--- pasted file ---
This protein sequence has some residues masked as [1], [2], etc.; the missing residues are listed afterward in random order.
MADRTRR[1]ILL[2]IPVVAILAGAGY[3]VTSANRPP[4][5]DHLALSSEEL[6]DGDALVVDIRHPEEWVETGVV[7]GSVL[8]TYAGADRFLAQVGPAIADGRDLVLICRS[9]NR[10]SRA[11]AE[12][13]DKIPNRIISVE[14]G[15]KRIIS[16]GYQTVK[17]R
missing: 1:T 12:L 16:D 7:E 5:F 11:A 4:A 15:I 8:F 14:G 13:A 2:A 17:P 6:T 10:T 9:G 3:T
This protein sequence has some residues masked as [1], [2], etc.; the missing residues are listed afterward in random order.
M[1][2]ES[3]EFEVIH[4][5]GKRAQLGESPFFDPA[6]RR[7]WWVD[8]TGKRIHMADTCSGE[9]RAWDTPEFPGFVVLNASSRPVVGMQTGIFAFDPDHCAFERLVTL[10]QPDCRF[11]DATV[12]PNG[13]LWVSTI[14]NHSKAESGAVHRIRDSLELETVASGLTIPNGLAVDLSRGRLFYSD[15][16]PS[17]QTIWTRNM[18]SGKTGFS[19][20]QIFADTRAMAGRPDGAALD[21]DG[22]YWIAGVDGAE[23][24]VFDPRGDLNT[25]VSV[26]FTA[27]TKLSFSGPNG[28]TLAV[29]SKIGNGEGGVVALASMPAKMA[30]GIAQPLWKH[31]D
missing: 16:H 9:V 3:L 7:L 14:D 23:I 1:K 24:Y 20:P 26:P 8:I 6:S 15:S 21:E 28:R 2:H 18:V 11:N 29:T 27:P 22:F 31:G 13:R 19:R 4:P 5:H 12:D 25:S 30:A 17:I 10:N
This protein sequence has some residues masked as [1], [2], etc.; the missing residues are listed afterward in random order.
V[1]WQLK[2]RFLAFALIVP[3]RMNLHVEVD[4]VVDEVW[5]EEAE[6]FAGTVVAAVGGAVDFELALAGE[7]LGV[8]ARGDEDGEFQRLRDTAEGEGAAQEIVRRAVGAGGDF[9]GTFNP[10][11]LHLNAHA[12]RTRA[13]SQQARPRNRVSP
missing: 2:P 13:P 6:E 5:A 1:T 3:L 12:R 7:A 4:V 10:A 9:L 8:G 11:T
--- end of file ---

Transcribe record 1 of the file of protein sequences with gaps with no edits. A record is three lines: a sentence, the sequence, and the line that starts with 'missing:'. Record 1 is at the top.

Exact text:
This protein sequence has some residues masked as [1], [2], etc.; the missing residues are listed afterward in random order.
MADRTRR[1]ILL[2]IPVVAILAGAGY[3]VTSANRPP[4][5]DHLALSSEEL[6]DGDALVVDIRHPEEWVETGVV[7]GSVL[8]TYAGADRFLAQVGPAIADGRDLVLICRS[9]NR[10]SRA[11]AE[12][13]DKIPNRIISVE[14]G[15]KRIIS[16]GYQTVK[17]R
missing: 1:T 12:L 16:D 7:E 5:F 11:A 4:A 15:I 8:F 14:G 13:A 2:A 17:P 6:T 10:T 9:G 3:T